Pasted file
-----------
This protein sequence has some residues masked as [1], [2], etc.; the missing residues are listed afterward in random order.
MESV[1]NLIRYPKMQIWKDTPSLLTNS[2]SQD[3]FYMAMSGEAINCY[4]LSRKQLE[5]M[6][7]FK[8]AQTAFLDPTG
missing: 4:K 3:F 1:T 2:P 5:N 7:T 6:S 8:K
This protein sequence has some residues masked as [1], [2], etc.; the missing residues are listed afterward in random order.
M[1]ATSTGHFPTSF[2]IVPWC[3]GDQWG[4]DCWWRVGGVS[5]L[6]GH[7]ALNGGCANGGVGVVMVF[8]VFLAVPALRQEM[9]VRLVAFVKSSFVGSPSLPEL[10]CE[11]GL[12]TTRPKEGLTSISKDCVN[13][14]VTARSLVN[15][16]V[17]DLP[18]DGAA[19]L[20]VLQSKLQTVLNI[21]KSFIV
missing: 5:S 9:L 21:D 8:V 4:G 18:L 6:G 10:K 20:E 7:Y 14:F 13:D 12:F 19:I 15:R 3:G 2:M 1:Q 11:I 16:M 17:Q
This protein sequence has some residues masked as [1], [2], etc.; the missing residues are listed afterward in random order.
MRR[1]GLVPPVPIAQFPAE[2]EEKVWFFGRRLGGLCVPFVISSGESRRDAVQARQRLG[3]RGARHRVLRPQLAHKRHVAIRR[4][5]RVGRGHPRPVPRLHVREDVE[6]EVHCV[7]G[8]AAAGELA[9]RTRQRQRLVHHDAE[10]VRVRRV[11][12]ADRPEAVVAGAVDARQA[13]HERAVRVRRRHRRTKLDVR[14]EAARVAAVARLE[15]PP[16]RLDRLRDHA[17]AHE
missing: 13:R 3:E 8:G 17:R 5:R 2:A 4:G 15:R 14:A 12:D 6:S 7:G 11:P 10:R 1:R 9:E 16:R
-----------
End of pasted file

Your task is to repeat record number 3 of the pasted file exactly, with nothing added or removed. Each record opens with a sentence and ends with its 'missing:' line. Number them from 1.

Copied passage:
This protein sequence has some residues masked as [1], [2], etc.; the missing residues are listed afterward in random order.
MRR[1]GLVPPVPIAQFPAE[2]EEKVWFFGRRLGGLCVPFVISSGESRRDAVQARQRLG[3]RGARHRVLRPQLAHKRHVAIRR[4][5]RVGRGHPRPVPRLHVREDVE[6]EVHCV[7]G[8]AAAGELA[9]RTRQRQRLVHHDAE[10]VRVRRV[11][12]ADRPEAVVAGAVDARQA[13]HERAVRVRRRHRRTKLDVR[14]EAARVAAVARLE[15]PP[16]RLDRLRDHA[17]AHE
missing: 13:R 3:E 8:G 17:R 5:R 2:A 4:G 15:R 14:A 12:D 6:S 7:G 11:P 10:R 1:R 9:E 16:R